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English[edit]

Etymology 1[edit]

From French < Old French < Latin nātus, perfect active participle of nāscor (I am born).

Adjective[edit]

(not comparable)

  1. (rare, usually italicised) Used to specify the original name of a man.
    Sting, Gordon Sumner
Related terms[edit]

Etymology 2[edit]

Borrowing from Afrikaans.

Particle[edit]

  1. (South Africa) Yeah? not so? hey?
    so I saw this girl , and I wanted to talk to her...

Anagrams[edit]


French[edit]

Etymology[edit]

From Latin natus.

Pronunciation[edit]

Verb[edit]

m (feminine née, masculine plural nés, feminine plural nées)

  1. past participle of naître

Anagrams[edit]


Hungarian[edit]

Etymology[edit]

Shorter form of nézd (of the Hungarian verb néz - subjunctive, definite, 2nd person sg.)

Pronunciation[edit]

Interjection[edit]

  1. look!, see! (expressing surprise or wanting to get attention)

See also[edit]


Icelandic[edit]

Etymology[edit]

From Old Norse , from Proto-Germanic *ne.

Pronunciation[edit]

Conjunction[edit]

  1. nor (used with hvorki meaning "neither")
    Ég er hvorki svangur þyrstur.
    I'm neither hungry nor thirsty.
    Maðurinn hennar er hvorki klár hnyttinn.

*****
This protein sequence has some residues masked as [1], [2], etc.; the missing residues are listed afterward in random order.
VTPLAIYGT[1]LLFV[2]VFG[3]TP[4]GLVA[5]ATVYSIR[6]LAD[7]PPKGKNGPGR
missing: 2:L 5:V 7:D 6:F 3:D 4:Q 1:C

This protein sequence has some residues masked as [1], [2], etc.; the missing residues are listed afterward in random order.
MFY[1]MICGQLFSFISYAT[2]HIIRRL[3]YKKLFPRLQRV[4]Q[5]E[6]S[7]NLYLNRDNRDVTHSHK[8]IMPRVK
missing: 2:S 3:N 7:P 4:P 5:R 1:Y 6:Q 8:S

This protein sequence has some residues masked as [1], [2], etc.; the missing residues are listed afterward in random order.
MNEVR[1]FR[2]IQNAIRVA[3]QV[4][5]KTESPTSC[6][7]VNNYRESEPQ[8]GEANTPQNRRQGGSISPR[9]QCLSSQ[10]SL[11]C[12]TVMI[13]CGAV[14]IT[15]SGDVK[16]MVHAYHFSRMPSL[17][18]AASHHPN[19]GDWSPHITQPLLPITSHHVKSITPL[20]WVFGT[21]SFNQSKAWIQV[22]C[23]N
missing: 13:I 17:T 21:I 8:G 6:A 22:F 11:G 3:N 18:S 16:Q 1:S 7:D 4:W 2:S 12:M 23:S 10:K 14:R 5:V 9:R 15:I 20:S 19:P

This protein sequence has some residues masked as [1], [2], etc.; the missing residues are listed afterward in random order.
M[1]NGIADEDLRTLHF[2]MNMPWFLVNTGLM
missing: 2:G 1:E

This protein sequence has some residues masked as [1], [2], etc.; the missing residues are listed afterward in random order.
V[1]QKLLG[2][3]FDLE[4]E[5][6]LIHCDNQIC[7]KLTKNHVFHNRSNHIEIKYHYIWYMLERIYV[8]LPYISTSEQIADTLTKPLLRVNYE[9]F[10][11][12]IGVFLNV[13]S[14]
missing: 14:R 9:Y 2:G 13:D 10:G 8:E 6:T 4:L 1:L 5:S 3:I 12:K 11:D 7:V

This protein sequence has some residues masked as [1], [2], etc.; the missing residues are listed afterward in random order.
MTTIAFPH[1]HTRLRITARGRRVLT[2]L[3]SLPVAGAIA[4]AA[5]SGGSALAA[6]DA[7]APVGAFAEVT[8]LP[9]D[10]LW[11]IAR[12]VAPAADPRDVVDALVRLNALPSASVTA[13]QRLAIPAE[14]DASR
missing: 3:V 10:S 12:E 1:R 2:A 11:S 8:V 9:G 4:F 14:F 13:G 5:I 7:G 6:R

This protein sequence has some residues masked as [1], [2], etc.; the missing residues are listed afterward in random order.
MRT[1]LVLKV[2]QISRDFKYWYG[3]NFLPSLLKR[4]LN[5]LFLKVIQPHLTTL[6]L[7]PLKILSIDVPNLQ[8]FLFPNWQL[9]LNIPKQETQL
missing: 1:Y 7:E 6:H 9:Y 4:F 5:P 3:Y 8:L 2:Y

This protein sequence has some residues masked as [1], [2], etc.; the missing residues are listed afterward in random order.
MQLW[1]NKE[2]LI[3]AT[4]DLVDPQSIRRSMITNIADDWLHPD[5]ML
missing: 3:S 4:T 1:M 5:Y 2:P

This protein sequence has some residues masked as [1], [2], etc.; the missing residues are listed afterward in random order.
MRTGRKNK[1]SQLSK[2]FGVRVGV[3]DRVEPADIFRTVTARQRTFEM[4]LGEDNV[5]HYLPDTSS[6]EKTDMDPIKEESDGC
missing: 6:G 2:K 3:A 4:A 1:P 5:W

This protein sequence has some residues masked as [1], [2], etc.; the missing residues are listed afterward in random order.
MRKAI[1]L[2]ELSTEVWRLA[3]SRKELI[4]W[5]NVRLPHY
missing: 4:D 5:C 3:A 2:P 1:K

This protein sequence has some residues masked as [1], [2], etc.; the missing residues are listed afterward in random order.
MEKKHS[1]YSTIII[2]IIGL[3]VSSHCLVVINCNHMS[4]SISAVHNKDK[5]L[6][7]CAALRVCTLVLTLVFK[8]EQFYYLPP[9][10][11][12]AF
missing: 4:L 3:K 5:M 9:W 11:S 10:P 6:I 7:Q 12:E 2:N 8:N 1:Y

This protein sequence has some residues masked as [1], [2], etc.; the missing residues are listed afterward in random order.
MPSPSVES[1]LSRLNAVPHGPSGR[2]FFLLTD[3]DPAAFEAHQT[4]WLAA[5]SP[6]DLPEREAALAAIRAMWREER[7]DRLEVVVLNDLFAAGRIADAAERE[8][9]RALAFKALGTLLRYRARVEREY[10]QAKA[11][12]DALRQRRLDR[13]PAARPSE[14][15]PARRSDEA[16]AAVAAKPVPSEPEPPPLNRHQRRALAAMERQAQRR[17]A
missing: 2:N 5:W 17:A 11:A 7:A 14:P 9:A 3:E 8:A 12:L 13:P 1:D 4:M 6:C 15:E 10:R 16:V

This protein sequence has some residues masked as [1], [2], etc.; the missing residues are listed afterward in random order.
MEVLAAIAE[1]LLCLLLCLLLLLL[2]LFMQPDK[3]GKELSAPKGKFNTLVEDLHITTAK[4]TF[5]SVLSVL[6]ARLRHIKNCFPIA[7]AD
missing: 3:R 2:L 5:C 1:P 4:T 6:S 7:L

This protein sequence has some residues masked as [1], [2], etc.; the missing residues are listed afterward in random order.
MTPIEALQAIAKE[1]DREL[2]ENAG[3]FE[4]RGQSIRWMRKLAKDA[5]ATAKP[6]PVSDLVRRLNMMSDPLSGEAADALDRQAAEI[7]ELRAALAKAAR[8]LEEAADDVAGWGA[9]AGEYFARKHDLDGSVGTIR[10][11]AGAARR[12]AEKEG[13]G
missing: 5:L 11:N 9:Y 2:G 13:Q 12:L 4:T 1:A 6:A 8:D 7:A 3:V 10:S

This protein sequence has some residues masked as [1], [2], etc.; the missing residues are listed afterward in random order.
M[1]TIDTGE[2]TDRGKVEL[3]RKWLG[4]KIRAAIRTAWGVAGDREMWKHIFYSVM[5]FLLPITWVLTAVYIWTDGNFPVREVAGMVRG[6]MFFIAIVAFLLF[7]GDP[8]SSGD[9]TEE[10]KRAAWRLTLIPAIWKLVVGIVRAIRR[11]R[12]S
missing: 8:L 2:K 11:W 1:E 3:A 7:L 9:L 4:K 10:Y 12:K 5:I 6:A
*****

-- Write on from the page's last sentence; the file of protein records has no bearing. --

Her husband is neither smart nor witty.

Derived terms[edit]


Isthmus Zapotec[edit]

Preposition[edit]

  1. with

Italian[edit]

Etymology[edit]

From Latin nec.[1]

Conjunction[edit]

  1. neither...nor
  2. either...or

References[edit]

  1. ^ Angelo Prati, "Vocabolario Etimologico Italiano", Torino, 1951; headword

Jèrriais[edit]

Etymology 1[edit]

EB1911 - Volume 01 - Page 001 - 1.svg This entry lacks etymological information. If you are familiar with the origin of this term, please add it to the page as described here.

Noun[edit]

f (usually uncountable)

  1. snow
Derived terms[edit]

Etymology 2[edit]

Adjective[edit]

m (feminine néthe or naithe, masculine plural nés, feminine plural néthes or naithes)

  1. Alternative form of nièr

Mandarin[edit]

Romanization[edit]

(Zhuyin ㄋㄜˊ)

  1. Pinyin reading of
  2. Pinyin reading of

Old French[edit]

Verb[edit]

(oblique and nominative feminine singular nee)

  1. past participle of naistre

Old Norse[edit]

Etymology[edit]

From Proto-Germanic *ne (not), from Proto-Indo-European *ne (not). Cognate with Old English ne, Old Frisian ne, ni, Old Saxon ne, ni, Old Dutch ne, Old High German ni, Old High German 𐌽𐌹 (ni).

Conjunction[edit]

  1. nor

Descendants[edit]

  • Icelandic:

Portuguese[edit]

Pronunciation[edit]

Contraction[edit]

né?

  1. (colloquial) Contraction of não (not) + é (is) (in other words: isn't it, innit), used as a tag question to ask for someone's opinion; comparable to English right.
    Você já comeu, ?
    You have already eaten, right?

Venetian[edit]

Conjunction[edit]

  1. neither, nor

Adverb[edit]

  1. from